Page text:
On moving to Yorkshire, Stuttard was fortunate enough to get signed up by one of the UK’s leading art publishers, Washington Green, who ensured maximum and targeted exposure for Stuttard and his work, eventually not only here in Britain, but across mainland Europe and as far afield as America too, whilst his gift ware range is represented by Border Fine Arts. Today Stuttard divides his artistic time between his paintings and his sculptures, with the latter breaching new territory of late as Stuttard experiments with recycled tin as his material of choice. Stuttard himself takes up the story; “I am currently painting Woolly Jumper Sheep, and Rent Men. Along with my paintings I sculpt works from recycled tin. These are made from everyday items that are thrown away, and up-cycled into Sheep, Bog Hoppers, Crabs, Sharks,Hares, and almost anything you can think of,” adding; “I really hope I bring a smile to people’s faces. I know that I love doing them”.

Indeed, Stuttard not only puts the viewer’s emotions at the heart of his every piece, sculptured or painted, yet he hopes that his work manages to capture the dignity and pride of the mills and the industrial, working class communities that he dedicates his time to originating on his canvases and through the manipulation of the tin. Stuttard is adamant that his fundamental desires are to cement the emotions, feelings, hopes and fears of factory and mill workers who, as he concludes, all too often lived and worked in harsh environments. Yet at the same time, Stuttard would like to think that his work engenders a sense of happiness and contentment in the eyes and minds of those whose lives revolved around these predominantly northern industrial heartlands. Picking up on that mantra, Stuttard insists that he tries to habitually portray the funnier side of life, especially when conveying the likeness of animals, which he typically illustratively interprets in a resolutely quirky form. Sheep, pigs, cats & birds all lend themselves perfectly to this pictorial rule of thumb, as do dogs, all of which figure prominently in Stuttard’s back catalogue of collective works. Stuttard’s ‘Feathered Friends, Four-Legged Friend’ and ‘Old Friends’ pieces are chief among which when discussing our relationships with animals, and to a sculpture they’re obviously all celebrating the closeness of one man and his pigeons, dog and cat in that quaint and altogether touching sculpted fashion which appeals to the old romantic found in us all.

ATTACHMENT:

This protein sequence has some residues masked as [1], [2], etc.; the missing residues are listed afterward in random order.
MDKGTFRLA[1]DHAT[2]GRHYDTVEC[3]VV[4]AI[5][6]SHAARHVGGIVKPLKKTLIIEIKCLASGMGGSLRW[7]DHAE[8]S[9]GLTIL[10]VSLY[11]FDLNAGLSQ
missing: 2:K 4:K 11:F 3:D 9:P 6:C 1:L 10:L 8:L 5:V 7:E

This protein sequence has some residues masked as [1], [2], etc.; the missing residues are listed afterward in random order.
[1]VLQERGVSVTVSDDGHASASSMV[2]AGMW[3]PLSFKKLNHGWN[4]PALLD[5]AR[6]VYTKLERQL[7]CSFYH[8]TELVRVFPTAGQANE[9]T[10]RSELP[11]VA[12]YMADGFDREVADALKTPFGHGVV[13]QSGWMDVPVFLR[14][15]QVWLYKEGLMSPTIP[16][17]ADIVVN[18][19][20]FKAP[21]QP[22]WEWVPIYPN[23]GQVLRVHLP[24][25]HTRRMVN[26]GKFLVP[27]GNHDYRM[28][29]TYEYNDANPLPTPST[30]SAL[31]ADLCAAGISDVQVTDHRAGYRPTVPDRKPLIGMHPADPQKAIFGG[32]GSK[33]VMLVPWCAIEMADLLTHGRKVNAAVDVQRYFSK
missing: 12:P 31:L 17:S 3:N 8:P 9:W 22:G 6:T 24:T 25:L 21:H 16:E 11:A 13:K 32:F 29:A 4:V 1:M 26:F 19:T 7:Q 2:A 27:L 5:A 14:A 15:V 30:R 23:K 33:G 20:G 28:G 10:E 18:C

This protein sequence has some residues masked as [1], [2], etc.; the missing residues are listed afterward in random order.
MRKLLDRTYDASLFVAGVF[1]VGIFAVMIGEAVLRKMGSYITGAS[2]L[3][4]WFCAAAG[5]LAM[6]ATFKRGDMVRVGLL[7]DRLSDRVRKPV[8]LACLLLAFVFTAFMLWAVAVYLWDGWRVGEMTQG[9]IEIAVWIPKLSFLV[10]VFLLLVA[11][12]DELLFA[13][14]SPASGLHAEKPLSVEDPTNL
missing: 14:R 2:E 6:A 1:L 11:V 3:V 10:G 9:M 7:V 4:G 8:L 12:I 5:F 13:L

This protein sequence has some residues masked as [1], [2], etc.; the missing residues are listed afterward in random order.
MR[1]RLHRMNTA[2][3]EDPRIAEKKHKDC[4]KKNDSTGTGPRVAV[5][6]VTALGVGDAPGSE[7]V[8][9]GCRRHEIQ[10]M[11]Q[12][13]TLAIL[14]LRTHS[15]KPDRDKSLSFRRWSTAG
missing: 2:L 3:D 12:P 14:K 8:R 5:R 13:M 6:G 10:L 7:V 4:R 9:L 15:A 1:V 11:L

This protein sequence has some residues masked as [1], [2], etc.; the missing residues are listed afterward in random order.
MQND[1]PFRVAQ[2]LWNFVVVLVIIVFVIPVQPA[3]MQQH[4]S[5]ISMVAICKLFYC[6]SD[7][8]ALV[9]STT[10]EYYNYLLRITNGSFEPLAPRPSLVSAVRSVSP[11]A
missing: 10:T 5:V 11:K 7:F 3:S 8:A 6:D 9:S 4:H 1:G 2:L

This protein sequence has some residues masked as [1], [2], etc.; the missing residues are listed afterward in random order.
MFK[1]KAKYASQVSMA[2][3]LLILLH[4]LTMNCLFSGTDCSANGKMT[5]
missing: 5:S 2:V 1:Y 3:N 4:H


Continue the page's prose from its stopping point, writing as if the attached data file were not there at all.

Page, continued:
In terms of artistic inspiration, and Stuttard cites the one and only Rolf Harris as the main one, waxing lyrical about his TV shows which were part and parcel of many of our TV-based childhoods. Stuttard comments; “I used to watch his shows on TV and never ceased to be amazed at the way he seemed to throw paint at a wall and scrub it with a yard brush, then, hey presto! ''a work of art'' would appear before my very eyes ... wonderful!!” Seizing on this memory from yesteryear, Stuttard fervently believes that as artists we will be ''forever children'', and that essentially we have never grown out of wanting to paint and make things! Fortunately in Stuttard’s case, they actually get paid for the pleasure which is then of course passed on to us.